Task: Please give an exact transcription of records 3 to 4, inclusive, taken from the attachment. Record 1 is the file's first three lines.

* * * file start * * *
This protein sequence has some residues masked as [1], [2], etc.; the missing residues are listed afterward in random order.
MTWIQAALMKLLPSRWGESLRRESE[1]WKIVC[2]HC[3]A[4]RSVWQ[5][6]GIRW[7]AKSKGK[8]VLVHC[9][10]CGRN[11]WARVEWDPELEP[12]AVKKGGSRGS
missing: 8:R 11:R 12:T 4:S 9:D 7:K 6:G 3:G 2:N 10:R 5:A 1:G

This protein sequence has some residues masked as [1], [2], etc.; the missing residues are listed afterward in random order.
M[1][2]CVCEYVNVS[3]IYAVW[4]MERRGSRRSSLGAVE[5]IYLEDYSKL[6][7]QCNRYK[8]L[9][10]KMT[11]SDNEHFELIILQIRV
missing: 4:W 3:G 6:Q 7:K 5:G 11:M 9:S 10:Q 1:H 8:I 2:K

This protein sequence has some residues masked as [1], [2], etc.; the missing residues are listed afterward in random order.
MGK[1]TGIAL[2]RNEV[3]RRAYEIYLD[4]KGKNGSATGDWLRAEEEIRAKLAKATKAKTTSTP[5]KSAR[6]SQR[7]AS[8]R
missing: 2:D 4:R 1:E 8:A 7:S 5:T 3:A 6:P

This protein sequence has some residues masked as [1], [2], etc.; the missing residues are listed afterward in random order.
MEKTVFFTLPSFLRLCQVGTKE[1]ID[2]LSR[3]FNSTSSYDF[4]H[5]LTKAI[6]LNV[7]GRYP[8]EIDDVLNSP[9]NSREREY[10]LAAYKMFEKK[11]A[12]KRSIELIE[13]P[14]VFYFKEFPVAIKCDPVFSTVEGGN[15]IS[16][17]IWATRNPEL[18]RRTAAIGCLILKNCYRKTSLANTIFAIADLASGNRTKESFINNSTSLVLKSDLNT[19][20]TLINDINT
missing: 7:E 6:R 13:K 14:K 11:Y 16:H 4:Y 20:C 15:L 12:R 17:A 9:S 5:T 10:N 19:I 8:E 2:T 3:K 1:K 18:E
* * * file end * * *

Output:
This protein sequence has some residues masked as [1], [2], etc.; the missing residues are listed afterward in random order.
MGK[1]TGIAL[2]RNEV[3]RRAYEIYLD[4]KGKNGSATGDWLRAEEEIRAKLAKATKAKTTSTP[5]KSAR[6]SQR[7]AS[8]R
missing: 2:D 4:R 1:E 8:A 7:S 5:T 3:A 6:P

This protein sequence has some residues masked as [1], [2], etc.; the missing residues are listed afterward in random order.
MEKTVFFTLPSFLRLCQVGTKE[1]ID[2]LSR[3]FNSTSSYDF[4]H[5]LTKAI[6]LNV[7]GRYP[8]EIDDVLNSP[9]NSREREY[10]LAAYKMFEKK[11]A[12]KRSIELIE[13]P[14]VFYFKEFPVAIKCDPVFSTVEGGN[15]IS[16][17]IWATRNPEL[18]RRTAAIGCLILKNCYRKTSLANTIFAIADLASGNRTKESFINNSTSLVLKSDLNT[19][20]TLINDINT
missing: 7:E 6:R 13:K 14:K 11:Y 16:H 4:Y 20:C 15:L 12:R 17:A 9:S 5:T 10:N 19:I 8:E 2:T 3:K 1:K 18:E